The entire Batman characterization is better in The Whedon Cut. A Bruce Wayne that is so obsessed and fixated on achieving his goal, here resurrecting Superman, that he doesn’t give a damn who he’ll alienate or what the consequences may be of his action is truer not just to the classical rendition of the character but to Snyder’s own characterization from Batman v Superman. Instead of a dopey dialogue scene where Bruce wonders why there was a strange Flash time portal moment in his last movie, he puts the lesson of the Flash’s time portal to use and makes sure to have Lois available in Whedon’s take. And that’s without even getting to the fact that Snyder simply does not know how to include Batman in the greater conflict in the film’s climax.
I love Gotham’s Dark Knight. I grew up on the gravelly tones of Kevin Conroy’s Batman. Batman reduced to Lost’s John Locke is not Batman at all. Batman is the ultimate Man of Science, and never the Man of Faith. If you want to turn him into the Man of Faith, you’ve got to earn it. And there’s fertile storytelling possibility in such a conversation. Yet, despite over four hours of running time, Snyder earns nothing that sells the conversion experience of the murderous Batman of Batman v. Superman who branded enemies so they’d face prison execution. The Bruce Wayne who spared Superman only through the grace of some lazy maternal naming by comic book writers in the 1930s need to earn his transition into some sort of newly genial figure. That Snyder fails to earn that conversion is yet another source of my disappointment in Zack Snyder’s Justice League.
CHAPTER 3: If you want boys to respect you, show them you’re serious. Shoot something, blow it up!
Zack Snyder has something he wants you to know. His Justice League is incredibly mythic and his heroes are descended, both thematically and literally, from the gods of old. Thankfully, the Lords of the Rings copyrights are also held at Warner Bros., because our heroes have been reconstituted as the rightful heirs to Frodo and his kin. It’s not the worst idea to see Atlanteans, Amazonians, normal men, and a random Green Lantern come together to have once thwarted Darkseid. In sequences ripped from The Fellowship of the Rings’ prologue, Snyder attempts to tie the mythic to the modern world. He even attempts to give this film’s maguffins – “mother boxes” which combine to form a “unity” – some sort of generational meaning like the One Ring.
I guess I understand the appeal, generally. Snyder wants to tell the story of gods and monsters in the biggest possible terms. In that sense, he’s, at least, going for it, here. Unfortunately, this reconstitution of DC mythos neither syncs with the characters in this film nor with what Snyder has done in his past films. Snyder isn’t telling a trilogy here – he’s telling a story of essentially Greek mythology restrained by the DC intellectual property.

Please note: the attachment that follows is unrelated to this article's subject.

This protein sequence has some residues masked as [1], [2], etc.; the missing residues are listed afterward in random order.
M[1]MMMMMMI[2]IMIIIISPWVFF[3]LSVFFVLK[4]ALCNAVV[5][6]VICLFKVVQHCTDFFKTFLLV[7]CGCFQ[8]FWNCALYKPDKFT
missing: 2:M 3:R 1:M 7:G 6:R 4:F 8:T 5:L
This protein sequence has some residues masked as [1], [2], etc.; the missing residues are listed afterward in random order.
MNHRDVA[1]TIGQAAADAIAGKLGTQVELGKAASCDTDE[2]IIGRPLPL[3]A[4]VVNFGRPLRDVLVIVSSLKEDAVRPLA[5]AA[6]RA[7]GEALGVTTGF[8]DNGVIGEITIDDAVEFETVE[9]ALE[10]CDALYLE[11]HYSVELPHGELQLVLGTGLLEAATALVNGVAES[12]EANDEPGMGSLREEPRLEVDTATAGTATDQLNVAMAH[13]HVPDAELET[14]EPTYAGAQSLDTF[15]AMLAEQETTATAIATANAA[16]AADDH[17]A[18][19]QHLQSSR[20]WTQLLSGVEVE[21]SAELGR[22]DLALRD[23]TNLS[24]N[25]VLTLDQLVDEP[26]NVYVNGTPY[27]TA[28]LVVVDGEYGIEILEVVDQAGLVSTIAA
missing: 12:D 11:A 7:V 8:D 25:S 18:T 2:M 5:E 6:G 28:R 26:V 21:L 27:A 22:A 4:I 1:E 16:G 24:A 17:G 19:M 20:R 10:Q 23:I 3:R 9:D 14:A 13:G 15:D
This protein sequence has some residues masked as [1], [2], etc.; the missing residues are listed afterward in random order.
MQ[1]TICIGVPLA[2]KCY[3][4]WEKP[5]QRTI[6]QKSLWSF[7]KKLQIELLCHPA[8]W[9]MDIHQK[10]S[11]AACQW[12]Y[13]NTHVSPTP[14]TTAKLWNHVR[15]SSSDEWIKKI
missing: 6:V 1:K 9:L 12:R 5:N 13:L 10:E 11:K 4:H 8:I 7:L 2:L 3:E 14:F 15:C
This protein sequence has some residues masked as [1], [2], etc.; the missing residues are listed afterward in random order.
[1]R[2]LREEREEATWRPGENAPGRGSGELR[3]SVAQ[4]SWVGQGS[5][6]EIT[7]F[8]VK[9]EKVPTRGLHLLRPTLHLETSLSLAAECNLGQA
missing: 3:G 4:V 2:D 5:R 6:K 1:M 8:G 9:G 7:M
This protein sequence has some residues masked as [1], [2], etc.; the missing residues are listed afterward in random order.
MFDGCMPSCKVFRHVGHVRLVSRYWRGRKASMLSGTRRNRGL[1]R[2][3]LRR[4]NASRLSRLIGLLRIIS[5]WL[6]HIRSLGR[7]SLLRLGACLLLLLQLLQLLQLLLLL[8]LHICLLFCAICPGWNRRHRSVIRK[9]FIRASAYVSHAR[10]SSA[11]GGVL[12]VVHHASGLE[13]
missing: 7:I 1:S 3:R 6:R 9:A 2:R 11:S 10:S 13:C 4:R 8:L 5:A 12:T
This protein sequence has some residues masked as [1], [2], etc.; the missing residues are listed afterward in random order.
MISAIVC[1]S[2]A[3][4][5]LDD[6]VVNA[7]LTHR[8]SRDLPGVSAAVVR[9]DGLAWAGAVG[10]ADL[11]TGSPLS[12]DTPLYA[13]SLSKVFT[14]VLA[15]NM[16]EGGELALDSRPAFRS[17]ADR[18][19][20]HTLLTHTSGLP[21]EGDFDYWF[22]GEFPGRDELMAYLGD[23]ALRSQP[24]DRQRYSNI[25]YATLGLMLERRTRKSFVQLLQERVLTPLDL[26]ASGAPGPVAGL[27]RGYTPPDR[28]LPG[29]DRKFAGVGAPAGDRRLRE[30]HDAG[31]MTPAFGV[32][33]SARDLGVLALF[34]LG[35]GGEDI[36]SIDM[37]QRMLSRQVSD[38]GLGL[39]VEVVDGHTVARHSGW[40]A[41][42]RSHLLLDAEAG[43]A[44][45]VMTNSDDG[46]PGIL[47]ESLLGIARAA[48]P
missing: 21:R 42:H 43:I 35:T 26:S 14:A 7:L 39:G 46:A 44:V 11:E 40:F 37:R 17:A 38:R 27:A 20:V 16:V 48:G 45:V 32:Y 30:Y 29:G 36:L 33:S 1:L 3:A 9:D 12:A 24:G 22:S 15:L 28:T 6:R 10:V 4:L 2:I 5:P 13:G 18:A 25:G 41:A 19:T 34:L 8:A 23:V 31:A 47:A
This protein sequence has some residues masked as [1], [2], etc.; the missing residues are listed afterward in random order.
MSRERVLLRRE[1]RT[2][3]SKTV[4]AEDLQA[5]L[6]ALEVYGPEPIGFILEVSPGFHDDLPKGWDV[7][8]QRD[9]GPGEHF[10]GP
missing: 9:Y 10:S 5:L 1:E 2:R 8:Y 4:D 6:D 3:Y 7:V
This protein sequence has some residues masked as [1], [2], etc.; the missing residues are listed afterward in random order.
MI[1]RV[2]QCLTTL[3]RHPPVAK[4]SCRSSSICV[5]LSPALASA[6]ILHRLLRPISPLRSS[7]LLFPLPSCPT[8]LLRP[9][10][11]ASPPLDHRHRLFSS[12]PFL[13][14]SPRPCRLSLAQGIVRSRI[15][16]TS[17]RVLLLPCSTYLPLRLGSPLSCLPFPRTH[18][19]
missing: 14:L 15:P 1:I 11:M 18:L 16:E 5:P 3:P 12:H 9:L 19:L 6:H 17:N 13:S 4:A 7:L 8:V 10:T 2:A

Even in his version of this story, however, everything boils down to the most boring denominator: soulless CGI creations weightlessly smashing into one another. Whedon unsuccessfully added some Russian families to the final conflict to try to create human level stakes. Snyder has Cyborg’s deus ex machina powers attempting to hold the mother boxes apart while the Flash runs very fast. The rest of the league fights for awhile until the inevitable conclusion is reached. For all of his mythologizing and higher aspiration, four hours of storytelling is distilled down to the same climactic and largely irrelevant action that has defined blockbuster filmmaking for decades now.
It is in the film’s climactic arc that the disappointment of Snyder’s revision becomes most clear. The effects and craft on display here lack the grace and wonder of Snyder’s own oeuvre. His Watchmen action carries a visceral, violent charm. His 300 is truly the most mythic and testosterone-fueled version of a steroidal masculinity the screen has ever given us. The film is so masculine I suspect Michael Bay once watched that film and wondered why his own characters were so devoid of manly strength. It may not be the best aesthetic, but it is at least an aesthetic. The visual signature of a storyteller with a clear grasp on what sort of imagery he wants to depict. It is perhaps the most damning indictment of The Snyder Cut that the “auteur” is left feeling so derivative, his signature work indebted more to Peter Jackson and James Cameron than anything in his own directorial canon.
CHAPTER 4: And now I know, that only love can truly save the world. So I stay, I fight, and I give, for the world I know can be.
I’ve been so negative, but let’s talk positives!
Cyborg is now a fully realized character and not the tack-on piece he was left as in the Whedon version. I still think the character’s look is jarringly fake, and Fisher is somewhat overwhelmed by his digital makeup, but at least there is a real arc here. It’s especially nice to see the forever underrated Joe Morton (Terminator 2: Judgment Day) get a hell of a lot more screen time.